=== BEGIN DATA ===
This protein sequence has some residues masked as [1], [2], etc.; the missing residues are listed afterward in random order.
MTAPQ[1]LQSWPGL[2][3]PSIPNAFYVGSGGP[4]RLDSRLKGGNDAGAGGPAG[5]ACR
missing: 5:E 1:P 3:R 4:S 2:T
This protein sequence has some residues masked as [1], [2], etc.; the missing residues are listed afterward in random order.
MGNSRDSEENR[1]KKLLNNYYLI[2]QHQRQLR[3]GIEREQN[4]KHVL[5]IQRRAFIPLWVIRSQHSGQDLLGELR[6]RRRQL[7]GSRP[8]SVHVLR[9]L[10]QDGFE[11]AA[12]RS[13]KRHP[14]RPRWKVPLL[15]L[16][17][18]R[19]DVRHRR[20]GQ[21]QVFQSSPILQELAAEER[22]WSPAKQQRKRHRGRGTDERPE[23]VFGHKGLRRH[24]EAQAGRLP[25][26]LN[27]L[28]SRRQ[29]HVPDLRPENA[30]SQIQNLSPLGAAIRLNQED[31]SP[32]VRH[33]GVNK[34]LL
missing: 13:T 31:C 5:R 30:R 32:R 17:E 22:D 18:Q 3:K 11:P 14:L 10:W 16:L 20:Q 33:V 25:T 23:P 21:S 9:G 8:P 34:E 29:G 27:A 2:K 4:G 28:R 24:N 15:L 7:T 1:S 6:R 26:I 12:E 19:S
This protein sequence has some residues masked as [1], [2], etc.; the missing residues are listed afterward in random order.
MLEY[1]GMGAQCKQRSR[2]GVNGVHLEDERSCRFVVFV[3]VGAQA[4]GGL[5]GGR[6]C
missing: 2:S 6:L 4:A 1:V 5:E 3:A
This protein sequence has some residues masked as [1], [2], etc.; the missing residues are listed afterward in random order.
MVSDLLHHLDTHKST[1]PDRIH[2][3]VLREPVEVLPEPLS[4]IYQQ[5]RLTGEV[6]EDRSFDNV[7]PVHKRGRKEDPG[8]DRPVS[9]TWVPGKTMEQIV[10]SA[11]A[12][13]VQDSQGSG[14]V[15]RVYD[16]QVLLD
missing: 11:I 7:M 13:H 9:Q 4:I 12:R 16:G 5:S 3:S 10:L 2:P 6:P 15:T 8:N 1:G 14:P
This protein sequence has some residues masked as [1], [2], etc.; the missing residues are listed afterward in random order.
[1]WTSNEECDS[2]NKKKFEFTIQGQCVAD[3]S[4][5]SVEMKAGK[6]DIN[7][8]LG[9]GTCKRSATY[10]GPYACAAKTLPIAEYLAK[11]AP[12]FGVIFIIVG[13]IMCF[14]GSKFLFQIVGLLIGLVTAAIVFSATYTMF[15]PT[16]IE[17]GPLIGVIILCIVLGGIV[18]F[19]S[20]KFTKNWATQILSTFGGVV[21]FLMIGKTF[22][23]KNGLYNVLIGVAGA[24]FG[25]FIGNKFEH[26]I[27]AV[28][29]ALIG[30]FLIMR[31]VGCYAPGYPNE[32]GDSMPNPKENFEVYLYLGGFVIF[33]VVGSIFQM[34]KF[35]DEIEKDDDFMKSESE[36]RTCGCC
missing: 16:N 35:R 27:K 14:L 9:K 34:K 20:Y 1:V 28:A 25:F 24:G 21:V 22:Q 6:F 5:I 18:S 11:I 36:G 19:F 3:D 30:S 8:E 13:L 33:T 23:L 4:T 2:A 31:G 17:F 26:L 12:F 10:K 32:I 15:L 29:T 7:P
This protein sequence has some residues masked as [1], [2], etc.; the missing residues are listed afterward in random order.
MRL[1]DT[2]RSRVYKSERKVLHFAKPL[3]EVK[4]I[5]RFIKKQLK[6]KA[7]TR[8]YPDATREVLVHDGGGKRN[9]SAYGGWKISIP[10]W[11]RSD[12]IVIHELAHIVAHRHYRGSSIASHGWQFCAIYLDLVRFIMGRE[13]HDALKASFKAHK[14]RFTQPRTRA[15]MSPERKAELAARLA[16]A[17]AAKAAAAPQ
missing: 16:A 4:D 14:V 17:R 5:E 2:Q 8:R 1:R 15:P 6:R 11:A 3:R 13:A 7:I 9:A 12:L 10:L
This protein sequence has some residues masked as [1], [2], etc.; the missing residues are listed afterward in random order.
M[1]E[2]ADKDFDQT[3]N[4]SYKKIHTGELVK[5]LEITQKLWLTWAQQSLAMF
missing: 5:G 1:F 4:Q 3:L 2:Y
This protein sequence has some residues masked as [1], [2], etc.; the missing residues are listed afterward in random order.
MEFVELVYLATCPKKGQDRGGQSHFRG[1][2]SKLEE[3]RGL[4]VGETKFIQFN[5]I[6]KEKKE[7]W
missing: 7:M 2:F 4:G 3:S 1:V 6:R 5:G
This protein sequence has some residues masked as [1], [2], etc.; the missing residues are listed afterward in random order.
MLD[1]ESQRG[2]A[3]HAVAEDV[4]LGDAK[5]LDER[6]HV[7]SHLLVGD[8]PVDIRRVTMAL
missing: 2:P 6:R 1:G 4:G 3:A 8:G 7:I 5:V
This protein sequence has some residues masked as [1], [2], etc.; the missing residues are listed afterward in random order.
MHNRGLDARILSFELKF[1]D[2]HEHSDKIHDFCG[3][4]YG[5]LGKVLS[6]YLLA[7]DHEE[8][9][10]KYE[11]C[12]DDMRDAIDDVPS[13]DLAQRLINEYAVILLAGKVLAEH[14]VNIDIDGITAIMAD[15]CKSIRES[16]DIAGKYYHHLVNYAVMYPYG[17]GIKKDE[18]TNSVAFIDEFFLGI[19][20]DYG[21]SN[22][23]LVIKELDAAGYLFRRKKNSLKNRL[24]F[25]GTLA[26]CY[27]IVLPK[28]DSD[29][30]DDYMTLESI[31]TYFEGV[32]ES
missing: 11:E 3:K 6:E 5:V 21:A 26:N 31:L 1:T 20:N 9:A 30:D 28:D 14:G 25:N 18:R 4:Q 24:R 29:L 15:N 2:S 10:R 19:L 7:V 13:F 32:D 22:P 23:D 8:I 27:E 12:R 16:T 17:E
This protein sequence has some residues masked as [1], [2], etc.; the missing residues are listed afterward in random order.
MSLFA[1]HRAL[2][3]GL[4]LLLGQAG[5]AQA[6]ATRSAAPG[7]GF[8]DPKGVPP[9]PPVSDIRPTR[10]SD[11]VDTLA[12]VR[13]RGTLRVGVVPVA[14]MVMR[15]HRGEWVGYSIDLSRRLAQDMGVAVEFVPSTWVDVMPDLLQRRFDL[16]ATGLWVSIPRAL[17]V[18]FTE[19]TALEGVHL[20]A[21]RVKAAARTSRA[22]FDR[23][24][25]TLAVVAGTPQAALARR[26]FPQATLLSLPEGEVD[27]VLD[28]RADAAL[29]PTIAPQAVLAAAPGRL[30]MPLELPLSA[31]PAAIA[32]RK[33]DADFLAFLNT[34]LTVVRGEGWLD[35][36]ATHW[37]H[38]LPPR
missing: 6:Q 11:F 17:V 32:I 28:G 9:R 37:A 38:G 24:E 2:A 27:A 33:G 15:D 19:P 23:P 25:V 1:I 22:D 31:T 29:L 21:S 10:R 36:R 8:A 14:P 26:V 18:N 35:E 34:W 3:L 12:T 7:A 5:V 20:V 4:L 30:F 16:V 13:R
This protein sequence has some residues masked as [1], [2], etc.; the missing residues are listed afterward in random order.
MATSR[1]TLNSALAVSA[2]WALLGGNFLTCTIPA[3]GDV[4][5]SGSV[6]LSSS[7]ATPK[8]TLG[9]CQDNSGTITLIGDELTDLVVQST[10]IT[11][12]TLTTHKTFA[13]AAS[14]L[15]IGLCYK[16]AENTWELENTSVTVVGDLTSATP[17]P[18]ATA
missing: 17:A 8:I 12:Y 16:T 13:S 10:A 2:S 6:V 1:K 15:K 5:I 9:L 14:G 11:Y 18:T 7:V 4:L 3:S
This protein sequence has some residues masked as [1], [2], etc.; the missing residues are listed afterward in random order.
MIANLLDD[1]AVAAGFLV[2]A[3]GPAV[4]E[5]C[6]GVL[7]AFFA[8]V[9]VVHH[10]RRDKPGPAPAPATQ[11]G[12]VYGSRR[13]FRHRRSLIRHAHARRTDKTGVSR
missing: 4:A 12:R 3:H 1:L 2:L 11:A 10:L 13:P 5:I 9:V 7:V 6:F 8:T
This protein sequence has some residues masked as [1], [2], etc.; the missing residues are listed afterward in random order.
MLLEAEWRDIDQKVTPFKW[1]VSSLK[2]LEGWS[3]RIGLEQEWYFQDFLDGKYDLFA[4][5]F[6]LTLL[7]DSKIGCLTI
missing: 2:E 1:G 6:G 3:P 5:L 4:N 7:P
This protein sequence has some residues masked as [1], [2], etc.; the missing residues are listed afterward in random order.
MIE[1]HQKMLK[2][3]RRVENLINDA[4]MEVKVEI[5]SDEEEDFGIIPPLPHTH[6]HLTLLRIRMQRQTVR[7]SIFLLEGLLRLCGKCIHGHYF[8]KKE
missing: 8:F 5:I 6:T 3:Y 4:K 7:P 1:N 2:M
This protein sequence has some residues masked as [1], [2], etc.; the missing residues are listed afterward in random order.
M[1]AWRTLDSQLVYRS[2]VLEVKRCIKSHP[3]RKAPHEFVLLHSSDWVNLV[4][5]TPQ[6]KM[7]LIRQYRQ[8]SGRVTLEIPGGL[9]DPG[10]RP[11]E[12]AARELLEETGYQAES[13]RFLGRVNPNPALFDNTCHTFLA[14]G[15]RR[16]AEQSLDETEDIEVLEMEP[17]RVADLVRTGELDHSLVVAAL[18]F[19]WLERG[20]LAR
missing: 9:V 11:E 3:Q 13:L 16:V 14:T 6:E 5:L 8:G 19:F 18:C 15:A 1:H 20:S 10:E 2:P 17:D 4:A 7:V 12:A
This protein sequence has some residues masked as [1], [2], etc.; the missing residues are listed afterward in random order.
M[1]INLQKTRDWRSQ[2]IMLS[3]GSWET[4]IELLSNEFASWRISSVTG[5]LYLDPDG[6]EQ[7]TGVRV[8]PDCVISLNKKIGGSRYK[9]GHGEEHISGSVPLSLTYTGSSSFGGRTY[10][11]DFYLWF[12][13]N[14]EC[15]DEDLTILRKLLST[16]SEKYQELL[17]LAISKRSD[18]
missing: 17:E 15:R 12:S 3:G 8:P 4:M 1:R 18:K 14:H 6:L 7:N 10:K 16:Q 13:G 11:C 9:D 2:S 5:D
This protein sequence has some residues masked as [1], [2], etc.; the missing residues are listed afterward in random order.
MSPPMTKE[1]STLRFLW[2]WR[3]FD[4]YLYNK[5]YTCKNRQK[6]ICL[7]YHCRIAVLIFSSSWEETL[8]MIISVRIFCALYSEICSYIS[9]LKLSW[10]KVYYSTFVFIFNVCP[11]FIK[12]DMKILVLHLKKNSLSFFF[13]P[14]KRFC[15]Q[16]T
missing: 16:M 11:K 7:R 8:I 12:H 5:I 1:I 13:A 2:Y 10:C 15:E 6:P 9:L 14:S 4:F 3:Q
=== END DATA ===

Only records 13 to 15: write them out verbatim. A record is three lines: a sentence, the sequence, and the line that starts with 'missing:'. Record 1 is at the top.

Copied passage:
This protein sequence has some residues masked as [1], [2], etc.; the missing residues are listed afterward in random order.
MIANLLDD[1]AVAAGFLV[2]A[3]GPAV[4]E[5]C[6]GVL[7]AFFA[8]V[9]VVHH[10]RRDKPGPAPAPATQ[11]G[12]VYGSRR[13]FRHRRSLIRHAHARRTDKTGVSR
missing: 4:A 12:R 3:H 1:L 2:L 11:A 10:L 13:P 5:I 9:V 7:V 6:F 8:T
This protein sequence has some residues masked as [1], [2], etc.; the missing residues are listed afterward in random order.
MLLEAEWRDIDQKVTPFKW[1]VSSLK[2]LEGWS[3]RIGLEQEWYFQDFLDGKYDLFA[4][5]F[6]LTLL[7]DSKIGCLTI
missing: 2:E 1:G 6:G 3:P 5:L 4:N 7:P
This protein sequence has some residues masked as [1], [2], etc.; the missing residues are listed afterward in random order.
MIE[1]HQKMLK[2][3]RRVENLINDA[4]MEVKVEI[5]SDEEEDFGIIPPLPHTH[6]HLTLLRIRMQRQTVR[7]SIFLLEGLLRLCGKCIHGHYF[8]KKE
missing: 8:F 5:I 6:T 3:Y 4:K 7:P 1:N 2:M